Pressure cookers use steam to cook foods at a much faster rate than traditional means of cooking. Several manufacturers provide different versions of modern day pressure cookers offering easier means of preparing foods like casseroles and stews. As indicated by its name, a pressure cooker lid is designed to create a very tight seal to trap steam inside to allow pressure to build to the desired setting. The pressurized condition is created with the use of small amounts of water. The water boils, creating steam, the cooking mechanism of a pressure cooker. As the steam builds, pressure increases.
While they may provide an easier and arguably better way of preparing certain foods, pressure cookers, because of the heat and pressure created during the cooking process, pose a serious risk of injury to the cook and anyone in the immediate vicinity of the lid. While some burn injuries occur because of the transfer of heat from the inside to the outside of the units, more serious injuries are caused when the device explodes or allows its contents to escape under pressure.
To combat this risk, many pressure cookers are equipped with a safety or interlocked lid. This safety device is designed to prevent the lid from opening when the pressure inside the unit would cause the contents to explode out due to the built up pressure. In addition to the interlocked lid, modern pressure cookers commonly have pressure release valves, which are supposed to depressurize the unit safely.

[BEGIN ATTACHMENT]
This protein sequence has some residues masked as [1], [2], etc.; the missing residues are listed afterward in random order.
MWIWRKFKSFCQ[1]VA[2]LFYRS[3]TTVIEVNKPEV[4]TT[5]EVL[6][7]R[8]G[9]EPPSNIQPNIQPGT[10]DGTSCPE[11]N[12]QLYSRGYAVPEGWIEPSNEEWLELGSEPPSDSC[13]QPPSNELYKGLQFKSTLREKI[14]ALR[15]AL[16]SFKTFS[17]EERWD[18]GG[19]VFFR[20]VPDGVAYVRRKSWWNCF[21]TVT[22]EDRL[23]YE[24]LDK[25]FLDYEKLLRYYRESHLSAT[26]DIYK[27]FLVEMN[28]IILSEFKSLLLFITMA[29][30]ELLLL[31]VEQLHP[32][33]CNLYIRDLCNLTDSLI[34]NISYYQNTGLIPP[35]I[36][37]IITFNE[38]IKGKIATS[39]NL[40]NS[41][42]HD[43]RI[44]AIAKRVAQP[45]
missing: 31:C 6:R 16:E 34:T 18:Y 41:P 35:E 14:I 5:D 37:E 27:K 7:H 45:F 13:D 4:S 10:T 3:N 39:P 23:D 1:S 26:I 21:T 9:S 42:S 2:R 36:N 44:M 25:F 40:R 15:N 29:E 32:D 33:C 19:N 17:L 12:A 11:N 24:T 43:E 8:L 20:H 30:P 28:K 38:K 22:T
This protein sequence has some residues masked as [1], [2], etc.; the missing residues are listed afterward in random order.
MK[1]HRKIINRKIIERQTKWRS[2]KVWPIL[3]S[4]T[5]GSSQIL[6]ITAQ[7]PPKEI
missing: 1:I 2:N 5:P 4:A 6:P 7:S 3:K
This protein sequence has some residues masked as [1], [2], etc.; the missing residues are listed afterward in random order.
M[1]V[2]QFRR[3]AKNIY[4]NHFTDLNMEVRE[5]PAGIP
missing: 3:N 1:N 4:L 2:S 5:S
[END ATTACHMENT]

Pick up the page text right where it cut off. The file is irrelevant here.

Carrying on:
Experts analyzing the design of these devices report that most brands have multiple pressure release valves to serve the same safety function just in case one or more fails to do so. Given the multiple safety features designed to prevent these devices from exploding or forcibly expelling their hot contents, one might ask why there are so many incidents of burn injuries caused by pressure cookers.
Lawyers in our firm are currently investigating a claim for a client who sustained severe burns to her arms, chest area and her stomach when the heated contents of her cooker were expelled after she waited the recommended amount of time after turning the unit off before opening the cooker. Despite following the manufacturer’s recommendations, and despite the inclusion of multiple safety devices, the woman still sustained serious burn injuries requiring multiple surgeries when the pressure cooker forcibly expelled its hot contents onto her body.
Research indicates that many pressure cookers, despite safety devices and recommended procedures, still explode leading to serious burn injuries. Manufacturers usually defend their product by accusing the victim of incorrectly assembling or misusing the devices. In the case our lawyers are investigating, the unit was assembled by the retailer and the client is adamant that she waited well beyond the recommended cool down time before opening the lid.
Many manufacturers have recalled pressure cookers due to product defects malfunctioning parts. As far back as 1983, more than 300,000 pressure cookers were recalled. In 2007, more than 50,000 pressure cookers were recalled due to defects dealing with the lids or pressure-induced expulsion of food from the cooker. We intend to file suit on our client’s behalf. Beware of these potentially dangerous devices. If you need more information, contact Kendall Dunson, a lawyer in our firm’s Personal Injury/Products Liability Section, at 800-898-2034 or by email at Kendall.Dunson@beasleyallen.com.
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